Over a million people watched Astralis win ELeague CS:GO major, breaking Twitch records | PCGamesN

Over a million people watched Astralis win ELeague CS:GO major, breaking Twitch records

CS:GO

Denmark’s Astralis defeated Russian/Polish team Virtus.pro in a thrilling final showdown in the latest major tournament of the Counter-Strike: Global Offensive pro circuit, hosted by ELeague.

Apart from the action itself, or the $1 million in prize money up for grabs, the biggest story of the tournament was the viewing figure for yesterday’s grand finals: the event smashed Twitch’s record for concurrent viewers on a single channel, which then went on to break a million viewers.

Many of the best multiplayer games on PC have a thriving eSports scene. Why not try your hand?

Twitch’s senior eSports manager Cristian Tamas confirmed that the previous single channel concurrent record of 890,000 was broken on the second map of the grand final. When viewers blasted past that number and broke a million for the first time, ESPN’s sports business reporter Darren Rovell described the figure as “mind blowing”:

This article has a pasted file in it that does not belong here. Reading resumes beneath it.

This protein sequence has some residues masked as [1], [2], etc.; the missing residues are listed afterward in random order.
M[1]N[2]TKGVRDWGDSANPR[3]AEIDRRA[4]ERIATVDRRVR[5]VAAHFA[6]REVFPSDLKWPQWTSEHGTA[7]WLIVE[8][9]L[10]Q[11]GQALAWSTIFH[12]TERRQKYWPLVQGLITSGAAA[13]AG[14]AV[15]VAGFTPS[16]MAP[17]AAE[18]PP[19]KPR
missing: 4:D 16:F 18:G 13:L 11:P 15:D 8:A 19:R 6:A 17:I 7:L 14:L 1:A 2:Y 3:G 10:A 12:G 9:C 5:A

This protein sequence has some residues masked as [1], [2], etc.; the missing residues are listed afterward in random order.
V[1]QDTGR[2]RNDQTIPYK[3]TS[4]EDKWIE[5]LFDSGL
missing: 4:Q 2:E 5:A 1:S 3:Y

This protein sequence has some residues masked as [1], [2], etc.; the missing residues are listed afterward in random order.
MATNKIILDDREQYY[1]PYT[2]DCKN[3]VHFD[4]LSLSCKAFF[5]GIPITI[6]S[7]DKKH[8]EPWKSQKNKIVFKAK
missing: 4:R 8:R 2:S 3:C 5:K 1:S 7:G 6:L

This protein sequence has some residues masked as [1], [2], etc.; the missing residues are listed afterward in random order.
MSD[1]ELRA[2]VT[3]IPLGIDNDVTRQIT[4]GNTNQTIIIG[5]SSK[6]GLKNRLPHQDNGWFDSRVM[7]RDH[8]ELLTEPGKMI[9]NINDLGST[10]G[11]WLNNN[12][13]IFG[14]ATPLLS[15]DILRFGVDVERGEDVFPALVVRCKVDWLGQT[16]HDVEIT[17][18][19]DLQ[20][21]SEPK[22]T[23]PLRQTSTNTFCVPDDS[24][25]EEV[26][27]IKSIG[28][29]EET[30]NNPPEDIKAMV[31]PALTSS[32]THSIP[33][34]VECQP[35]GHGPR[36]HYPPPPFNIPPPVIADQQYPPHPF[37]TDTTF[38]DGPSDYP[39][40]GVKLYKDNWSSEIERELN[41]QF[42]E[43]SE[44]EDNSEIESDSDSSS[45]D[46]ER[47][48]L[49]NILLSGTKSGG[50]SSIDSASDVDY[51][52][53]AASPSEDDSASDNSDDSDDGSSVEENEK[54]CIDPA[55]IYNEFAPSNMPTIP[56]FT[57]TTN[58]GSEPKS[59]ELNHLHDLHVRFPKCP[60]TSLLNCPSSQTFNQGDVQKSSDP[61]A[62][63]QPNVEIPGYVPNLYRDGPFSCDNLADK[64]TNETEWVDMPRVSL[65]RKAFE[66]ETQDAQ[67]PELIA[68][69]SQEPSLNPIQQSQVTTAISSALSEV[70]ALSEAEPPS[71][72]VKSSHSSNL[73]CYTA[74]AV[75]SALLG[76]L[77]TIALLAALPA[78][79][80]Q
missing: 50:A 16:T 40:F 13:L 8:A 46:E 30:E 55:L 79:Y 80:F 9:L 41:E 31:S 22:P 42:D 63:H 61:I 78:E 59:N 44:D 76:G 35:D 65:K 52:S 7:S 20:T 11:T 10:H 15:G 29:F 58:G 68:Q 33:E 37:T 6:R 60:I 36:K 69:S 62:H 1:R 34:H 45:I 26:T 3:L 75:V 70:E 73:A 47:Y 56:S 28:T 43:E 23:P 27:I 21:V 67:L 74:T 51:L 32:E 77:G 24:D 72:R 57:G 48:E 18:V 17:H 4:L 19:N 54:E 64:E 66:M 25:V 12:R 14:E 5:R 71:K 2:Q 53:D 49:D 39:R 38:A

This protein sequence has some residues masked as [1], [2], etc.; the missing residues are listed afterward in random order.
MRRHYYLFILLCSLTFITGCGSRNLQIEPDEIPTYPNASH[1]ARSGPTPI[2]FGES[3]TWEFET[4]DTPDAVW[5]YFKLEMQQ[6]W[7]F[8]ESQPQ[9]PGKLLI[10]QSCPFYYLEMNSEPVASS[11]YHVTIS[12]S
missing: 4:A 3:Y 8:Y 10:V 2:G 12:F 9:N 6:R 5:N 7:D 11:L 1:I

If you count all Twitch channels broadcasting the event as well as the main stream, as Twitch’s director of content marketing Ben Goldhaber did, you get a total of 1.26 million concurrent viewers watching the Eleague major, which he says is a new record for viewership of any single event.

Consider also that the event was broadcast on Chinese streaming services, YouTube, and even on US cable and satellite channel TBS. Total viewership pulling in all these channels is hard to calculate, but could easily be north of two million.

Interest in eSports continues to soar. This is particularly encouraging if you’re a CS:GO fan, as it seemed interest in the game was waning last year with competition from Overwatch, cheating issues and the now-infamous skin gambling scandal. But it seems CS:GO is back on top, at least for now.

If you’d like to get in on the fun, you can watch the finals on ELeague’s Twitch channel.

Clicking on links in articles to retailers or publishers may mean we earn a small commission.